Dr Chonon Lewis

The musicians’ doctor whose work was performed at the Royal Festival Hall


He was a physician, a hypnotherapist, a violinist and a composer whose orchestral work had once been conducted by Vladimir Ashkenazi.

Widely noted for his varied compositions, Dr Chonon Lewis ,who has died aged 89, was also appointed Honorary Physician to the musicians of the Philharmonia Orchestra as an accredited medical specialist in the performing arts.

Chonon [Elkan] Lewis was the eldest of the four children of Liverpool-born parents Miriam and Isaac Lewis. During the Second World War the family were evacuated to Southport where he attended King George V High School. Returning to Liverpool in 1945, Chonon studied at the Liverpool Collegiate School, following in his father’s footsteps a generation earlier. But classical music was a great love and as a teenager he studied violin, and a future in amateur orchestras beckoned.

He was also an avid chess player who played for the school team. Awarded a scholarship to read medicine at Liverpool University, he graduated in 1955 and worked as a house doctor at Whiston and Broadgreen Hospitals. He completed his National Service with the Royal Army Medical Corps with the rank of Captain.

Chonon then moved to London where he launched his own NHS practice in Leytonstone, supervising trainee doctors and working as a clinical assistant in psychiatry at Newham Hospital. He qualified as a medical hypnotherapist and was elected President of the Metropolitan Branch of the British Society of Medical and Dental Hypnosis. In 1982 he published an original article, Selective Use of Headphones and Tape Recordings in Hypnotherapy.

Retiring from general practice in 1993 he continued practising hypnotherapy at a private clinic in London.

Music remained a key part of his life. At Medical School he had also studied music theory and composition at the Liverpool Matthay School of Music with renowned organist Dr Caleb Jarvis. Now he continued his studies with distinguished Professors Alan Bush and Franz Reizenstein at the Royal Academy of Music. His output of over 60 compositions include orchestral, chamber, vocal, choral and liturgical music. He joined the Brent Symphony Orchestra, directed by Lev Parikian.

In 1954, he set the text of the Rosh Hashanah Musaf prayer Attah Zocheir to music for Chazan Herman Bornstein, accompanied by the Princes Road Shul Choir. It was incorporated into their repertoire and is sung there every year. The composition was recorded by Cantor Robert Brodie with the Zemel Choir under the baton of Benjamin Wolf.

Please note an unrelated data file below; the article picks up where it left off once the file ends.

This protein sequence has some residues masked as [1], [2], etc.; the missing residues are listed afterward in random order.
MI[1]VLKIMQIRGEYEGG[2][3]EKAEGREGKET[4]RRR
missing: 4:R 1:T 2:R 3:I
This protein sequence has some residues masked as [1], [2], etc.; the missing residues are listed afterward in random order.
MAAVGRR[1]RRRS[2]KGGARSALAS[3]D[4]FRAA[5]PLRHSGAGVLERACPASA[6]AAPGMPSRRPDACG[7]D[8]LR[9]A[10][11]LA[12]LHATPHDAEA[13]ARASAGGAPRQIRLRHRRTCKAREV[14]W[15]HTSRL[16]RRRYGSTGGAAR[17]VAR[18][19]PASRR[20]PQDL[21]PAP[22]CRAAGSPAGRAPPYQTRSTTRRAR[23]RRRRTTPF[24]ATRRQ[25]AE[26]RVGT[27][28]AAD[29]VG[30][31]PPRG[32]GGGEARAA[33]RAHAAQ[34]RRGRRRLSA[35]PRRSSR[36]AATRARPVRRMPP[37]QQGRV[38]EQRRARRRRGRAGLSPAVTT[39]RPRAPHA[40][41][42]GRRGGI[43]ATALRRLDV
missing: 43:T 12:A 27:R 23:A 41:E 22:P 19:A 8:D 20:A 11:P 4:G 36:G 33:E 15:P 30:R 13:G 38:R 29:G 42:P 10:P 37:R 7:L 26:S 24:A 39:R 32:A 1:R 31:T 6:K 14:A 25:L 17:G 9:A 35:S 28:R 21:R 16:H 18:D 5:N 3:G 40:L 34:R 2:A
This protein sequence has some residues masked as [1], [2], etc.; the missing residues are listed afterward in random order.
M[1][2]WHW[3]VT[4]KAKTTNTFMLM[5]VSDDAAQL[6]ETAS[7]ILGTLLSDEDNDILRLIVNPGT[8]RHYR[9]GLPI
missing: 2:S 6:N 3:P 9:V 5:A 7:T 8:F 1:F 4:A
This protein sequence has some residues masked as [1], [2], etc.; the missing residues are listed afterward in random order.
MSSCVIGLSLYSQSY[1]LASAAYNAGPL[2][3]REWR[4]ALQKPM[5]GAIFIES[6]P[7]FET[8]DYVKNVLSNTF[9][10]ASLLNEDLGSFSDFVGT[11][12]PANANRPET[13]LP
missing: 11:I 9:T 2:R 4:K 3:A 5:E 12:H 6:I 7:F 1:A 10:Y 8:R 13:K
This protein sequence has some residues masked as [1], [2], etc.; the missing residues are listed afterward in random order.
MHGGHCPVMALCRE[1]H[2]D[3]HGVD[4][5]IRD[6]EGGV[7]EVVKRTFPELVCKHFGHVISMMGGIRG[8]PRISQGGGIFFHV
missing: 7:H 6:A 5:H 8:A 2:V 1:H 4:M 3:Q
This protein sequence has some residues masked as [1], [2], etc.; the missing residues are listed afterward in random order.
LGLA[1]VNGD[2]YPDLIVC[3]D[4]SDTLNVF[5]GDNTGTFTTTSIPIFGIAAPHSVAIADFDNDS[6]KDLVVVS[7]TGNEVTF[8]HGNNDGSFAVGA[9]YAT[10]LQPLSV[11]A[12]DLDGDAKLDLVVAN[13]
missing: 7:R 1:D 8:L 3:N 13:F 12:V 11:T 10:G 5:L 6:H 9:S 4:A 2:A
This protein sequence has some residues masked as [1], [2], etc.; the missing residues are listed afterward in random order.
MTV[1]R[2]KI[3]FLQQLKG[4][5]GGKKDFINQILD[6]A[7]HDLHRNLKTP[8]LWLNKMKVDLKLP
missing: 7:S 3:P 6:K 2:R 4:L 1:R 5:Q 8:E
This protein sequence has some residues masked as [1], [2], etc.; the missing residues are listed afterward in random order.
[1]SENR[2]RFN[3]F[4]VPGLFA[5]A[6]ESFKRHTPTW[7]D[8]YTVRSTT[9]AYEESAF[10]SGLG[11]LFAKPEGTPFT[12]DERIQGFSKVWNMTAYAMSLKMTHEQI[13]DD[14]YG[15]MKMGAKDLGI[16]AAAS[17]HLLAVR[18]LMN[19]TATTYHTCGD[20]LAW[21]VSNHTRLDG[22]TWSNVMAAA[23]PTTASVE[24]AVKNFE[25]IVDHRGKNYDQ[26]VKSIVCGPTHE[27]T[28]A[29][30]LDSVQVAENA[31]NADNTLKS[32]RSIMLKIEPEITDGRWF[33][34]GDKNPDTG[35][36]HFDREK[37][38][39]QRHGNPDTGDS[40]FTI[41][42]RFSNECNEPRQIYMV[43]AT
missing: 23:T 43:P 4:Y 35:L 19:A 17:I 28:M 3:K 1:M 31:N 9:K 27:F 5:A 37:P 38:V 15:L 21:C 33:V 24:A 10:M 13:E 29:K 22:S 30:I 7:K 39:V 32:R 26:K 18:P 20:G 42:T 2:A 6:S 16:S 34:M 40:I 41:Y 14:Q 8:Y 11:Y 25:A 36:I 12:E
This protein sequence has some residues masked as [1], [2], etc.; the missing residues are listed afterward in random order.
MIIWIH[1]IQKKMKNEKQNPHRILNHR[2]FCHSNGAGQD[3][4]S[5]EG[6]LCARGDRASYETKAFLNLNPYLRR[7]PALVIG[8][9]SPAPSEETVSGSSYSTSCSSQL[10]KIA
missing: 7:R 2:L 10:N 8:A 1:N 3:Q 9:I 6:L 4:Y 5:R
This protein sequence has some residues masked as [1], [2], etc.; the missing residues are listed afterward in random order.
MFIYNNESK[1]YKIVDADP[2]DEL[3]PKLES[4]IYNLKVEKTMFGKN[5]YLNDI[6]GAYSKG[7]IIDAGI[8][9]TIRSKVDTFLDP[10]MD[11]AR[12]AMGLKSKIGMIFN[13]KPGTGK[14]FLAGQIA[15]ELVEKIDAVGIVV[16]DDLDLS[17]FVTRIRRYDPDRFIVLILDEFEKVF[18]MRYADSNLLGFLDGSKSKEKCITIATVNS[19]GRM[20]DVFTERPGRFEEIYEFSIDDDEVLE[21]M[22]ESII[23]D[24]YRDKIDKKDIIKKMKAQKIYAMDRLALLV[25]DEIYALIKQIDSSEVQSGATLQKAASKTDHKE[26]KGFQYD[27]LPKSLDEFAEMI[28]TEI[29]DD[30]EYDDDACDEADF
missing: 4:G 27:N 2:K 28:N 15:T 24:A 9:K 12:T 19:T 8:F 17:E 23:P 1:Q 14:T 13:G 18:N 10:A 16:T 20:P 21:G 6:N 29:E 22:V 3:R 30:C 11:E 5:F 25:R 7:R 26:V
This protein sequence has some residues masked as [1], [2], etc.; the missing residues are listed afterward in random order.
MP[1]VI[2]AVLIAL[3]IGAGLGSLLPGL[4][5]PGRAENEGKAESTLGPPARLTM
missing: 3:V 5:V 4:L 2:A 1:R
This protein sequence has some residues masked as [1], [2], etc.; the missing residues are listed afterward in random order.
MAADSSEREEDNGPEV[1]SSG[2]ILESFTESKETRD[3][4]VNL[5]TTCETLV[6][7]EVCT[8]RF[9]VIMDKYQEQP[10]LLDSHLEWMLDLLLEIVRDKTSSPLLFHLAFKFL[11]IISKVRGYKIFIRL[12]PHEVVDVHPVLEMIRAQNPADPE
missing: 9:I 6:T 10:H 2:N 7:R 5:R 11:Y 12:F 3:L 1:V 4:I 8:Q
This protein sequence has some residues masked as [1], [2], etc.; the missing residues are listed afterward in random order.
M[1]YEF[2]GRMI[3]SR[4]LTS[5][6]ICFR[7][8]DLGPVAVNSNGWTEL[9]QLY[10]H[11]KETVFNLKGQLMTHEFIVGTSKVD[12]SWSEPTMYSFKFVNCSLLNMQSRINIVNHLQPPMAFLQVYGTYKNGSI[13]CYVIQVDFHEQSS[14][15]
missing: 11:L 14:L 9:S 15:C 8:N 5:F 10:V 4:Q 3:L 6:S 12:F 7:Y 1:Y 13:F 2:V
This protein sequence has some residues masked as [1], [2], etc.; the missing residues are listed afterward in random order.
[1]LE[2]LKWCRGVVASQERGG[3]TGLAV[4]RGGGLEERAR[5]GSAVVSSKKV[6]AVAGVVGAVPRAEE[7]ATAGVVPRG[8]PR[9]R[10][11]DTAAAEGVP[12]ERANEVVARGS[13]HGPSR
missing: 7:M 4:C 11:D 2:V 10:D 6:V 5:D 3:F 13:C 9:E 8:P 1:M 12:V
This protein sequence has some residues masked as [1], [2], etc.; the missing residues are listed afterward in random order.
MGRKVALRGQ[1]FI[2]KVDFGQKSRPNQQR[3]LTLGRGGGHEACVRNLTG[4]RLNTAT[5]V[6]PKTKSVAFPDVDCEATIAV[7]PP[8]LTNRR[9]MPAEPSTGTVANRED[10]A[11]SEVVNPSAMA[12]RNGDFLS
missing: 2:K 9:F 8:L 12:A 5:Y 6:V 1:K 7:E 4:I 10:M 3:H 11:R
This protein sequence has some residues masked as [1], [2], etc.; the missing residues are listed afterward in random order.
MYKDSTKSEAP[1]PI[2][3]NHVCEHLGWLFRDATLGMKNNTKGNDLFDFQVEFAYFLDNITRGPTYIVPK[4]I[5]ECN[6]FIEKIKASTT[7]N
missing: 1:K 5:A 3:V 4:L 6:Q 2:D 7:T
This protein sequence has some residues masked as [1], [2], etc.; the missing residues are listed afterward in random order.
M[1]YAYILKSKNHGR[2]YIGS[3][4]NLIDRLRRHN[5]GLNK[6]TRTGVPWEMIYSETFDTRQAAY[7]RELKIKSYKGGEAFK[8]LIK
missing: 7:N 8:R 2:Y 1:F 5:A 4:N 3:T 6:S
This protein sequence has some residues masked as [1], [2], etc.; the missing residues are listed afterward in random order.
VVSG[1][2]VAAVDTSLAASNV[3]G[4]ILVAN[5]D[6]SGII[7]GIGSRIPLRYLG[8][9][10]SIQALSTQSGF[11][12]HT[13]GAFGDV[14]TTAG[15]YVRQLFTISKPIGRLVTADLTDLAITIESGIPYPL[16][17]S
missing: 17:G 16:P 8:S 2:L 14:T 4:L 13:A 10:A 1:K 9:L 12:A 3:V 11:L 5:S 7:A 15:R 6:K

In 1967 he composed Nachamu, a four section motet for four part choir, which premiered in the Queen Elizabeth Hall, London, and Shirat Yisrael (1972) set to a poem by H N Bialik, which he dedicated to the Kinor Choir. Both works plus six other choral compositions were recorded by the Zemel Choir and the Wallace Ensemble – Chamber Orchestra conducted by Benjamin Wolf.

An opera buff, he regularly attended Glyndebourne, the Royal Opera House and concert halls and opera houses throughout the world. He also participated in the annual Dartington Music Summer School for many years, for which he composed chamber music for the instrumentalists to play.

A cricket connoisseur and a member of the MCC (Marylebone Cricket Club), he attended international Test Matches, including the West Indies and Australia. He built an extensive library of music, cricket, travel and Jewish literature and collected original musical manuscripts and cricket memorabilia, including cricket bats autographed by the famous W G Grace.

In 2001 he was commissioned by the Brent Symphony Orchestra to compose an orchestral work, Birthday Honours, to celebrate their 90th birthday which was premiered at their festive concert. Subsequently, it was performed by the Philharmonia Orchestra conducted by Vladimir Ashkenazy at the Royal Festival Hall. Ten years later the BSO commissioned him to compose another work for the orchestra’s centenary, entitled Scoring a Century.

In May, 2006 the Philharmonia, conducted by Hugh Wolff, played his earlier work Overture in a Classical Style. Chonon also possessed a fine bass-baritone voice and performed in two Jewish choirs – Liverpool’s Princes Road Synagogue choir and the Zemel Choir, based in London.

A modest, warm-hearted gentleman, he lived in Highgate, N London, for many years, was a keen Zionist and a member of Highgate Synagogue.

Chonon was unmarried and is survived by his brother two sisters who live in Israel and extended family.



Dr Chonon Lewis: born April 3, 1931. 
Died April 4, 2020

Share via

Want more from the JC?

To continue reading, we just need a few details...

Want more from
the JC?

To continue reading, we just
need a few details...

Get the best news and views from across the Jewish world Get subscriber-only offers from our partners Subscribe to get access to our e-paper and archive